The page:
Geographic Information Systems and Supply Chain Management

Photo by Josiah Farrow on Unsplash

Overview

By definition: the supply chain represents all the steps taken to get products or services from their original state to the customer.

Geographic information system (GIS) role in the supply chain involves more than just visualization. It has advanced tools incorporating transportation analysis functions. The tools bring data together, analyze and map it to help users make intelligent and strategic operational decisions.

Creating Efficient Routes

Low overpasses are more than just a nuisance to truck drivers. They cost time and money. Costs on equipment, shipments, clean-ups and fines. These costs can quickly add up. GIS technology for route optimizations uses truck-safe navigation systems that take into consideration routes with limited truck access. Access limits based on loads, overpass heights and even, where known, low-hanging trees. This avoids scenarios where drivers have to take alternative routes because of unforeseen load limits or low bridges.

The biggest benefit efficient routing has on the supply chain may be backhauling. Backhauling is assigning the fleet a pick-up load on the return trip. Visualizing all pick-up and delivery locations on a map gives planners the ability to match supply with demand and plan backhauling. Since truck companies spend more than 3 billion dollars on operating costs each year on trucks driving empty, backhauling minimizes dead miles problems and maximizes profits.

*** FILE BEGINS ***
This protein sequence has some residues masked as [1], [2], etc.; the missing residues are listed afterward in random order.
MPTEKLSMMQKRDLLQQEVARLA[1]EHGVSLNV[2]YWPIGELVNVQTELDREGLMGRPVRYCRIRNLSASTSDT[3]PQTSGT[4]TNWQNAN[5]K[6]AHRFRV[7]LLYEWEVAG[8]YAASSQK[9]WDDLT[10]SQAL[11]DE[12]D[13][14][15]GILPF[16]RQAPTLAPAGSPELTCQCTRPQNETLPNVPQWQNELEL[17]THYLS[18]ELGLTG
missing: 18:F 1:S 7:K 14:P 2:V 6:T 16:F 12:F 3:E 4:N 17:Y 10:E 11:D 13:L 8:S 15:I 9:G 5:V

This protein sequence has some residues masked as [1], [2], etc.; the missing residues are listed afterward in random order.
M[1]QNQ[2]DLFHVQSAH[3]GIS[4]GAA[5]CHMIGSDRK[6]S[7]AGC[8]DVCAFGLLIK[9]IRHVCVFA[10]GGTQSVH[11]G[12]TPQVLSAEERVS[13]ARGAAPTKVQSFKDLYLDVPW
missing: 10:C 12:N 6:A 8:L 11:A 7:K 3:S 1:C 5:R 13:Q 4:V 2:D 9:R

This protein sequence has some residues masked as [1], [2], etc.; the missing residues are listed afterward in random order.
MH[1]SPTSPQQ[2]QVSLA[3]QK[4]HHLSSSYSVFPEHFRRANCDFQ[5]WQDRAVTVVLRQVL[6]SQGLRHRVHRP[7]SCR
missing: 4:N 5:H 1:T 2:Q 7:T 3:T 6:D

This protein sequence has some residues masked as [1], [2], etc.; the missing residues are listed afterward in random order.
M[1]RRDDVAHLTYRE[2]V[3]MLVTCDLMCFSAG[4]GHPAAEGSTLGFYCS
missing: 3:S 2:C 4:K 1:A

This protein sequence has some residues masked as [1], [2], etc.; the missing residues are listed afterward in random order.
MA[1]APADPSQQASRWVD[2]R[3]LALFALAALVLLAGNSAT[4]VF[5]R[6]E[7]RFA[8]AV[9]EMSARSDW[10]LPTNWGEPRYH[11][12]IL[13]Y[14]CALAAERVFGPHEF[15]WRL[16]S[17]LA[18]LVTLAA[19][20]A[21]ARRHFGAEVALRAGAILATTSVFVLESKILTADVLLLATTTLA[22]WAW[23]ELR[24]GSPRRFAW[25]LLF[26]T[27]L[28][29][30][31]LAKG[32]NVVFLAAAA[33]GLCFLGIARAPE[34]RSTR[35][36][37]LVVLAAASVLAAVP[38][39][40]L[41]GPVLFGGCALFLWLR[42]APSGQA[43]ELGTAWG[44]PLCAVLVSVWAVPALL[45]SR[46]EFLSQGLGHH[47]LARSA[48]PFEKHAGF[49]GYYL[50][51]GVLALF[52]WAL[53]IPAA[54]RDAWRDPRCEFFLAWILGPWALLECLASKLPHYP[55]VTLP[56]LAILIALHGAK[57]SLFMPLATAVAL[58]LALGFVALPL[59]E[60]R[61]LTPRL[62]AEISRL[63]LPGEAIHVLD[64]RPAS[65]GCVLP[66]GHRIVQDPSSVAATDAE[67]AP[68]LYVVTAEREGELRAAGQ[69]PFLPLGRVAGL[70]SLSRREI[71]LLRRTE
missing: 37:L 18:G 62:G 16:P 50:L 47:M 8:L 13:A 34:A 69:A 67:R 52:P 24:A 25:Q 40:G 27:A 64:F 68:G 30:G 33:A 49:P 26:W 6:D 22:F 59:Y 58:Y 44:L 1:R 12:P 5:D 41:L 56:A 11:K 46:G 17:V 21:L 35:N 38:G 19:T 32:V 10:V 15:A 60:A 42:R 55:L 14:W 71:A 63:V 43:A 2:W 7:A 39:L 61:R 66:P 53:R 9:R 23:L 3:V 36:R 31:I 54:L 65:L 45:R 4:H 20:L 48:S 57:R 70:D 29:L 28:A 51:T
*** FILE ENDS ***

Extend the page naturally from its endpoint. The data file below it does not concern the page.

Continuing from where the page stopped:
Fleet and Good Monitoring

Other companies track individual loads as well. Monitoring loads in transit provides peace of mind, especially for high-sensitivity shipments. It is also beneficial for monitoring intermodal shipment, for example, rail cars to trucks or where the shipment has to be staged for inspection.

Conclusion

These are just some of the examples where GIS plays an important role in supply chain management. Although many companies already recognize the benefits of GIS technology and are using it to become more profitable, potential exists to increase responsiveness, minimize accidents, and many other problems.

Armed with better ETAs, distributors can make better use of their crews and other logistic plans and avoid having workers sitting around waiting for the shipment. And keeping your customers up-to-date on their goods makes their lives a little easier, a very important key to building better relationships.

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Ally Fumo

Former GIS Analyst in Oil and Gas industry turned Copywriter.